“With each new sensor, there are new problems to solve,” says Matthias, “the whole driver behind CMOS technology has been ‘make it faster, make it faster, make it faster.’ Well, we can make it faster, but a faster camera often requires the whole system to be faster. So we have to think about how to innovate in a way that will benefit our customers the most. That has to go beyond pure speed.”
Matthias has been a part of imaging innovation for a long time. He started at DALSA as a CMOS designer fourteen years ago, moved into pixel design and then to sensor architecture and project leadership. He was crucial in getting Teledyne DALSA’s unique global shutter technology into higher performance cameras, allowing those cameras to maintain exceptional image quality even while the target is moving at a high speed. Of course, speed is only part of the equation, performance characteristics like noise, full well capacity and artifact management are also part of the equation.
His work is evidenced in both the FALCON (4M60 & 1.4M100) and the FALCON2 (5 and 12M) camera series. These cameras deliver tremendous value for inspection applications in electronics, semiconductors, and flat panel displays, where performance directly affects reliability and number of product.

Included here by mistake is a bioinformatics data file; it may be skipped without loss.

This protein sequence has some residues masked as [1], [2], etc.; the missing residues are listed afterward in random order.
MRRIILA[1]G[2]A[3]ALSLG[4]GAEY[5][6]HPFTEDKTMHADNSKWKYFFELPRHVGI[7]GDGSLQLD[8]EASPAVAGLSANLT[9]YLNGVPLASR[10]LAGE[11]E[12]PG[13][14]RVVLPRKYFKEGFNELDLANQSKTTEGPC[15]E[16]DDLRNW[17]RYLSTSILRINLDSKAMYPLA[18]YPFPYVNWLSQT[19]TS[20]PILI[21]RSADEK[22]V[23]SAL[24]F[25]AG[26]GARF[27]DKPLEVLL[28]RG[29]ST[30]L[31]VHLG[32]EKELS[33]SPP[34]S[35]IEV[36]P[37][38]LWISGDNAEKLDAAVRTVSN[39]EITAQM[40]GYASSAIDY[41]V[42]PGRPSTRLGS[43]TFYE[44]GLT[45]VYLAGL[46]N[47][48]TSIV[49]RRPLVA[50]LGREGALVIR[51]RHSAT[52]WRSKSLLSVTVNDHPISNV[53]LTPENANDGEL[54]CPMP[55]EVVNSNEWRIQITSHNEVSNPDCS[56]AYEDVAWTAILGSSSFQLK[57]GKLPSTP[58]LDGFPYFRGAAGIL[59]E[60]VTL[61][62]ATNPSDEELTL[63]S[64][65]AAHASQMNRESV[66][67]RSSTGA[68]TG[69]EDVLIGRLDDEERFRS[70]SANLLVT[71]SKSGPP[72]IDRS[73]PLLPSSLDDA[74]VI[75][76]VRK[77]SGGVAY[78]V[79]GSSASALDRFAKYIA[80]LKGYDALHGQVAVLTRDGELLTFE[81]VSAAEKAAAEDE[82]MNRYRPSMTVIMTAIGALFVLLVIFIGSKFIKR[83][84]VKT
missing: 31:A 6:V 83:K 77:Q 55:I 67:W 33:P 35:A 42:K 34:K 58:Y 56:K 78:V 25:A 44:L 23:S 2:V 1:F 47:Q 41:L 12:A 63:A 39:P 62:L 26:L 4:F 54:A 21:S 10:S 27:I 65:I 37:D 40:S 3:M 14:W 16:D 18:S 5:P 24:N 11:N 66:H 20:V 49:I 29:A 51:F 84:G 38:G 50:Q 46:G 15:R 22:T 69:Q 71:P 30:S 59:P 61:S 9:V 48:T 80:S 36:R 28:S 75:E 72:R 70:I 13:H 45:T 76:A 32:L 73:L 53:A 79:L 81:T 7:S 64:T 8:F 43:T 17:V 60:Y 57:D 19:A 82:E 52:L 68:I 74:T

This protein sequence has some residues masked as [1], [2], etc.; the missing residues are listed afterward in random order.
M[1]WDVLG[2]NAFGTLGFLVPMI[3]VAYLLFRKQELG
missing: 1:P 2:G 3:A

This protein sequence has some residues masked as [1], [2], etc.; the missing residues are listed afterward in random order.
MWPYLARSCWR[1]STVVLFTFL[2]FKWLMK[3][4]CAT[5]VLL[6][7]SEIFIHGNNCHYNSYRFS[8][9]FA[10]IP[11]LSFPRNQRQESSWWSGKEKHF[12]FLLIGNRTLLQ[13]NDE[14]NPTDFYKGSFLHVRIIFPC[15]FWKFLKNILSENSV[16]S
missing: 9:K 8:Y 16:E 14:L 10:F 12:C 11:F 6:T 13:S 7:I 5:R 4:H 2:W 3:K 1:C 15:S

“It will be a beautiful product, building on all our experience over the years.”
Matthias and the development team are behind the CMOS Voltage-Domain TDI technologies that are coming to market now. “There is a strong team behind this and while we are still developing what is brand new technology, I think what we’ve created together is truly exciting.”
Today, Matthias is working on the next generation of high-speed CMOS area cameras for use in custom applications and eventually for the broader markets. He had this to say about bringing new technology to market, “I am very proud of this next-generation sensor and camera.” He credits his customers for their complementary role in advancing innovation. “The key is really talking to the customer. They know their applications, and we know the technology. Only together can we create something new that really works.”